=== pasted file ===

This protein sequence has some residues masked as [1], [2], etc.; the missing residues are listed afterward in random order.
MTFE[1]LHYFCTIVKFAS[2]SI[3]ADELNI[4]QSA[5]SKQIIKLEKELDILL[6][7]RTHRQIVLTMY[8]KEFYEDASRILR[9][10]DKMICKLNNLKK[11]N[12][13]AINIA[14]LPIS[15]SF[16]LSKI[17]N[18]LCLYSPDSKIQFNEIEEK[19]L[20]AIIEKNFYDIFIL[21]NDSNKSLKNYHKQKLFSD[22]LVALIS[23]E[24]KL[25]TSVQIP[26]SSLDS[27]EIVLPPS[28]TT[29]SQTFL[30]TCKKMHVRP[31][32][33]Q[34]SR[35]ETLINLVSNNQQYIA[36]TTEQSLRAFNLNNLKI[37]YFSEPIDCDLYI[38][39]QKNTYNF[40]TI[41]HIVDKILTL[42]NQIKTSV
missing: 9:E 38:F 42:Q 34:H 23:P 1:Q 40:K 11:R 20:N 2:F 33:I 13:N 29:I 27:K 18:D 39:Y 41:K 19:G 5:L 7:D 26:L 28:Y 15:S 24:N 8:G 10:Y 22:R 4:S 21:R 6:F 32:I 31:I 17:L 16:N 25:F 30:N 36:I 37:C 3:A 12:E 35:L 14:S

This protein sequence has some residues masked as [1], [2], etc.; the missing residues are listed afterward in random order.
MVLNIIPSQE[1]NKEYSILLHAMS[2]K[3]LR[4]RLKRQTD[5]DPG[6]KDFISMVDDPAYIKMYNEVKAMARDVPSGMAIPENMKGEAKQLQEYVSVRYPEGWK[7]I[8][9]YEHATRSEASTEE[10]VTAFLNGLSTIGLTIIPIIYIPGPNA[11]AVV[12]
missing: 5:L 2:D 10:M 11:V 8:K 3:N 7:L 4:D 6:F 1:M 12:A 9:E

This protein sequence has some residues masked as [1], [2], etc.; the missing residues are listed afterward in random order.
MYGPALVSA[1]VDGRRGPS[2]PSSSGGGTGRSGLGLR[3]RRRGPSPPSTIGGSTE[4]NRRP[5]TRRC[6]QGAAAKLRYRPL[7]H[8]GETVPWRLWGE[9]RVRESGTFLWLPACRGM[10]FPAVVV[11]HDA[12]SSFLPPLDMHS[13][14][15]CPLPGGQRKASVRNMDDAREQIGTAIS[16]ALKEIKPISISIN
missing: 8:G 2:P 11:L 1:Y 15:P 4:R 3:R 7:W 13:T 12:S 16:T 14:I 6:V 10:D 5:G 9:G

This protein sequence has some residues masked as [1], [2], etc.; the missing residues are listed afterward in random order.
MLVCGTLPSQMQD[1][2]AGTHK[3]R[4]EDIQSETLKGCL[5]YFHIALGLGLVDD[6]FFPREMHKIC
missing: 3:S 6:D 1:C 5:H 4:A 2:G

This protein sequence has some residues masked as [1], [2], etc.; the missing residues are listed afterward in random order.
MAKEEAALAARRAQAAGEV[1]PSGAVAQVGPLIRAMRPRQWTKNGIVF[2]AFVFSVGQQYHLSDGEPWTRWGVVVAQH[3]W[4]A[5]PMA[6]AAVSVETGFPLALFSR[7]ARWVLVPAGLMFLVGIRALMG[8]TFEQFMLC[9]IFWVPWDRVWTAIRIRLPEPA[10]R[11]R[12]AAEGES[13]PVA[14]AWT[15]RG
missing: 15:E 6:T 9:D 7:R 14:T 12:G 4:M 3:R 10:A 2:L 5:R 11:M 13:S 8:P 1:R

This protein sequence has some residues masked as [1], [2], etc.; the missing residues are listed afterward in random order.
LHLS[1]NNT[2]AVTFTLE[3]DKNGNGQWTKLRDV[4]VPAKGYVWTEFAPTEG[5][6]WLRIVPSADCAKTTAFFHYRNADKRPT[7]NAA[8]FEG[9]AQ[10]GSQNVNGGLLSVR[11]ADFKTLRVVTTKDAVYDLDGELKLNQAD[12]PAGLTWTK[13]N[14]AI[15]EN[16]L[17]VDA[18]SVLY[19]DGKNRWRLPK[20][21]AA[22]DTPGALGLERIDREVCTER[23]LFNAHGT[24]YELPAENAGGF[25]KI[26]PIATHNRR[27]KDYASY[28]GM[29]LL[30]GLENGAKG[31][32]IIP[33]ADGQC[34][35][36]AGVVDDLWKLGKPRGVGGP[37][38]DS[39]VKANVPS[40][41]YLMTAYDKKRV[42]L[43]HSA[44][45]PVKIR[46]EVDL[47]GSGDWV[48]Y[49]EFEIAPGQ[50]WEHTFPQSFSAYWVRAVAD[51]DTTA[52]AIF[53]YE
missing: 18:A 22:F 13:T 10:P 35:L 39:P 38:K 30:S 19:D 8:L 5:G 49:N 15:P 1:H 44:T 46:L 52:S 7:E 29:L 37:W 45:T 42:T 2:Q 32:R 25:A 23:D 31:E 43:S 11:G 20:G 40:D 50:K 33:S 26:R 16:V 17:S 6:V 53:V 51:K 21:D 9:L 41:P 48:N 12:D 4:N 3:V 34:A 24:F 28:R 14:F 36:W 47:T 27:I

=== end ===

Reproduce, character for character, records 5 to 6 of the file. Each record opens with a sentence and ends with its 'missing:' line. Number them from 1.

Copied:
This protein sequence has some residues masked as [1], [2], etc.; the missing residues are listed afterward in random order.
MAKEEAALAARRAQAAGEV[1]PSGAVAQVGPLIRAMRPRQWTKNGIVF[2]AFVFSVGQQYHLSDGEPWTRWGVVVAQH[3]W[4]A[5]PMA[6]AAVSVETGFPLALFSR[7]ARWVLVPAGLMFLVGIRALMG[8]TFEQFMLC[9]IFWVPWDRVWTAIRIRLPEPA[10]R[11]R[12]AAEGES[13]PVA[14]AWT[15]RG
missing: 15:E 6:T 9:D 7:R 14:T 12:G 4:M 3:R 10:A 2:L 5:R 11:M 13:S 8:P 1:R

This protein sequence has some residues masked as [1], [2], etc.; the missing residues are listed afterward in random order.
LHLS[1]NNT[2]AVTFTLE[3]DKNGNGQWTKLRDV[4]VPAKGYVWTEFAPTEG[5][6]WLRIVPSADCAKTTAFFHYRNADKRPT[7]NAA[8]FEG[9]AQ[10]GSQNVNGGLLSVR[11]ADFKTLRVVTTKDAVYDLDGELKLNQAD[12]PAGLTWTK[13]N[14]AI[15]EN[16]L[17]VDA[18]SVLY[19]DGKNRWRLPK[20][21]AA[22]DTPGALGLERIDREVCTER[23]LFNAHGT[24]YELPAENAGGF[25]KI[26]PIATHNRR[27]KDYASY[28]GM[29]LL[30]GLENGAKG[31][32]IIP[33]ADGQC[34][35][36]AGVVDDLWKLGKPRGVGGP[37][38]DS[39]VKANVPS[40][41]YLMTAYDKKRV[42]L[43]HSA[44][45]PVKIR[46]EVDL[47]GSGDWV[48]Y[49]EFEIAPGQ[50]WEHTFPQSFSAYWVRAVAD[51]DTTA[52]AIF[53]YE
missing: 18:A 22:F 13:T 10:P 35:L 39:P 38:K 30:S 19:D 8:L 5:G 49:N 15:P 1:H 44:T 46:L 52:S 7:E 29:L 37:W 45:T 42:T 2:Q 32:R 25:A 23:D 31:E 43:S 11:G 20:G 40:D 50:K 33:S 26:R 16:V 17:S 6:V 53:V 51:K 21:D 9:L 41:P 48:N 12:D 4:N 3:V 34:A 24:F 28:R 14:F 36:W 47:T 27:I